Tuesday, July 21, 2009

Reacting to Negative Bloggers

By Amanda Walsh

We here on ThePRLawyer blog have been focusing on encouraging our reading audience to sign up for and interact on social media sites such as Twitter and Facebook. There is another side to interacting in the social media realm – you and your clients need to be prepared for negative feedback or blog posts about your client or company.

This article from Ragan.com focused on giving tips for addressing negative posts by bloggers. Ragan.com is an online resource for communications professionals. The author of the article, Frank Strong, shares a PR experience he had at a software company that had launched a technology product. The buzz surrounding the product was great with a lot of positive reviews. One influential blogger who positioned himself as an IT critic wrote a scathing review of the product without approaching the company or even seeing the product itself. What were they to do?

Strong outlines some tips (below) that he and his colleagues took to respond to this blogger.
  • Is the blogger approachable?
  1. Strong and his team decided this particular blogger was not the type of person to be reasoned with.
  2. Instead focus on your company’s outward communication. For example, the team updated the company blog with pictures and case scenarios.
  • Target the sphere of influence
  1. Bloggers especially ones that cover particular beats interact with one another – often through this public forum by commenting on each other’s posts, etc.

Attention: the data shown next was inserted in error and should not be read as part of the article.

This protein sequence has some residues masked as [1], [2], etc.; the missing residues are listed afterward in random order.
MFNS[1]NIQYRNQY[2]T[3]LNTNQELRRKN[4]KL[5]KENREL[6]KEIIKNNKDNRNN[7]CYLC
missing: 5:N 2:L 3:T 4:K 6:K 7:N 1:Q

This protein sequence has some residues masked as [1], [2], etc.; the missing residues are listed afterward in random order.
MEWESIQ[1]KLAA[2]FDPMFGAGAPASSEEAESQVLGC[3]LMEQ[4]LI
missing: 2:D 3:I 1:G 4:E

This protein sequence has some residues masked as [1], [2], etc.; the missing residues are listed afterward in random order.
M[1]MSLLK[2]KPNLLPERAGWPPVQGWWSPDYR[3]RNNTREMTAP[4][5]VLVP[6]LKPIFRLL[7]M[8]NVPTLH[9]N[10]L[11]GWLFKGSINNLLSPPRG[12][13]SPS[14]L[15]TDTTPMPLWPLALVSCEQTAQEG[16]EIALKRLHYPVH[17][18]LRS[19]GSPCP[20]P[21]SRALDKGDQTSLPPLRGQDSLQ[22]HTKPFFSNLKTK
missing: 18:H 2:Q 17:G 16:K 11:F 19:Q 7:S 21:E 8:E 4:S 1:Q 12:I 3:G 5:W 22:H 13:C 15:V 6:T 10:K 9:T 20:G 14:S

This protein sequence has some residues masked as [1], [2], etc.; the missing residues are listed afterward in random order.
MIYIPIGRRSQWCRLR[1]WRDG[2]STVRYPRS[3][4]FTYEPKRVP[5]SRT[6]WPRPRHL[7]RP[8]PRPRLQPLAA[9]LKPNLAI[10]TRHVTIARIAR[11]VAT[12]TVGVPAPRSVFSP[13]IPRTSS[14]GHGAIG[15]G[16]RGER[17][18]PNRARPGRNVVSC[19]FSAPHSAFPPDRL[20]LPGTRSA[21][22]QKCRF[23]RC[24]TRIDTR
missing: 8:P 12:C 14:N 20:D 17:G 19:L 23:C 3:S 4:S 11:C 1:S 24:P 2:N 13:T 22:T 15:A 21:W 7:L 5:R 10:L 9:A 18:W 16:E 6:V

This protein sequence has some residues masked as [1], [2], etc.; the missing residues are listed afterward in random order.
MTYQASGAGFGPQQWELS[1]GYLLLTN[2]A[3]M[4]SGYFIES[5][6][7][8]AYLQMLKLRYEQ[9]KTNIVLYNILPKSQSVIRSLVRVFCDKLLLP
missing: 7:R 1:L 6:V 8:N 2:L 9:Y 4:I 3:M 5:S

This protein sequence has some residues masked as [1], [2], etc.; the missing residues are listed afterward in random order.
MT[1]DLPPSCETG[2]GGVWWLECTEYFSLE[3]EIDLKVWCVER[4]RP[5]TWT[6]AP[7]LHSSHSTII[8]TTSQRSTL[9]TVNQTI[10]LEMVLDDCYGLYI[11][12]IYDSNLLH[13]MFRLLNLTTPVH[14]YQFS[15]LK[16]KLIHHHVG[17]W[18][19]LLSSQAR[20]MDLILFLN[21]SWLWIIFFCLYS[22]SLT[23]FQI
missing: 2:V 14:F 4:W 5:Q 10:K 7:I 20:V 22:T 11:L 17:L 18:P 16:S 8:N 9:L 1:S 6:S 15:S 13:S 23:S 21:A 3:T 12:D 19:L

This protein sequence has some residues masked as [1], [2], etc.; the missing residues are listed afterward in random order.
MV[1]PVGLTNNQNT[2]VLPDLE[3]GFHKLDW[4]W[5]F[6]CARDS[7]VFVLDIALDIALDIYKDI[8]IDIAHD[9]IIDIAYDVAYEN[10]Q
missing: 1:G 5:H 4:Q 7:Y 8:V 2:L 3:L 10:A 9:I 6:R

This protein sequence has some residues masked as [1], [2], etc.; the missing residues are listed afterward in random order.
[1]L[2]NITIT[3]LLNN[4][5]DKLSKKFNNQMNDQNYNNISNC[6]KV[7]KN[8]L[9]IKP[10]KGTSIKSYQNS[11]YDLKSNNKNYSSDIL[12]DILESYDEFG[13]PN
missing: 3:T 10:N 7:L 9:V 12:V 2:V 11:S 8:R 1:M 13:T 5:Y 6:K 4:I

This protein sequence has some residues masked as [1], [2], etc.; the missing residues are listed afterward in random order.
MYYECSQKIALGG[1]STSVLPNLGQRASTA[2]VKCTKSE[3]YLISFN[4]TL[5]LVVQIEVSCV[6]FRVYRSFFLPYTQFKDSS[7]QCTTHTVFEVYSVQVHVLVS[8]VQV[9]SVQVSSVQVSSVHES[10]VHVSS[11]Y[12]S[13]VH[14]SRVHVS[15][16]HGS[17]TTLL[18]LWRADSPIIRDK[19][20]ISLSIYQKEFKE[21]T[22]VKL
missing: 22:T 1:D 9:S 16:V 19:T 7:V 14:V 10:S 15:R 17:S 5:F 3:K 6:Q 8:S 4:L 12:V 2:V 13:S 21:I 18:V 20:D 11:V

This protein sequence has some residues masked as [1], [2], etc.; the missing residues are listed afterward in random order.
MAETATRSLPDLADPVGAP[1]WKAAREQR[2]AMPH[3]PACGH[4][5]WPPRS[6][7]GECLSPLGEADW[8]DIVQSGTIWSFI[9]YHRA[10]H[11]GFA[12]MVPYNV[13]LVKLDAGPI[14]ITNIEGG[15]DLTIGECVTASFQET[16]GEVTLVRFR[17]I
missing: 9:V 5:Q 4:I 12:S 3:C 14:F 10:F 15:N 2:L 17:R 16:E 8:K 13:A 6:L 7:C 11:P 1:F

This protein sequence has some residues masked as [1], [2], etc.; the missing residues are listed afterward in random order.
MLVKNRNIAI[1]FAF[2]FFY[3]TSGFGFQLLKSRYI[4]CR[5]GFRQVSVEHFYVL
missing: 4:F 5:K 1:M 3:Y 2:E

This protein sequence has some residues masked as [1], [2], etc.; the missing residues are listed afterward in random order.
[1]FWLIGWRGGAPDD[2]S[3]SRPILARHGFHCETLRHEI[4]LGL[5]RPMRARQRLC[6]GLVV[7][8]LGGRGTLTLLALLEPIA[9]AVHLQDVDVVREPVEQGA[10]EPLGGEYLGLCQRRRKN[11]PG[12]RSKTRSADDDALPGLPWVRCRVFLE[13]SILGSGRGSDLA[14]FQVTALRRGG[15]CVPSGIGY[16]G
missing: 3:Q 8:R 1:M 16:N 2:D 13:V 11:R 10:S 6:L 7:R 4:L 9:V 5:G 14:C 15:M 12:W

2. Strong and his team identified other influential IT bloggers and reached out to them for a fair evaluation of the product. Six briefings were set up, none of which were negative.
  • Engage additional analysts
  1. A Web cast was set up with another important industry analyst and the Web cast was posted on his blog as well as the company’s blog. This was used as another piece of visual support for the company’s goal of fighting negative publicity.
Little by little other positive reviews were written and posted which opposed the negative review by the one blogger. Soon his comments became less harmful to the company.

In the end, Strong and his team believed that the negative post added to the buzz and fueled discussions of the product. It persuaded others to take a closer look at the product. And according to Strong, “The product launch was one of the most successful in the company’s history.”

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